Telling the Truth

connecting the dots of my life

Tag: The world as God’s poem

The world as God’s poem

Several years ago I posted “Emily Dickinson meets Mary Oliver.” A phrase from one of Mary Oliver’s poems had captured my imagination. As she puts it, we owe our dignity to being part of “the poem that God made, and called the world.”

With so much ‘undignified’ death flooding our news media, it’s difficult to hold onto Mary Oliver’s image. I don’t easily hear or see “the poem that God made, and called the world.” It’s easier to picture what’s happening today as a rising tide of undignified and wrongful deaths that should never have happened. Which may also be true.

Here’s my response, first posted in August 2017, and reposted below in light of today’s current events.

No mortal words of poetry will ever do justice to this world, God’s poem.

Nor do we understand ourselves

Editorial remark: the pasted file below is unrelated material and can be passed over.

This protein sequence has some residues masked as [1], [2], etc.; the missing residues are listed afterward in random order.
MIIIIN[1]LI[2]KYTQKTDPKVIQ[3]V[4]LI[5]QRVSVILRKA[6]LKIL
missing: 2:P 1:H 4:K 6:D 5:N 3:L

unless we give up all efforts to capture in our words
the reality of what God created and invited us to inhabit as caretakers.

We can look and point;
We cannot replicate.

Furthermore, no poetic words of ours
will ever improve upon God’s great poem.
Still, as humans we’re at our best when we reflect in our lives
the grandeur of creation.

Surely the summer sky, the deer,
and all parts of God’s creation are dignified
not because of what each does, understands,
or even writes in flowing poetry.

Rather, they and we owe our dignity to being part of
“the poem that God made, and called the world.”*

*Quotation from Mary Oliver’s poem,
“More Beautiful than the Honey Locust Tree
Are the Words of the Lord.” Published in Thirst, p. 31

~~~

Praying we’ll become open to seeing each human life and each creature great or small as part of God’s poem. Which, of course, includes each of us with all our flaws and our gifts.

Elouise

© Elouise Renich Fraser, 26 February 2022
Photo found at smartpress.com

Why Mary Oliver’s words matter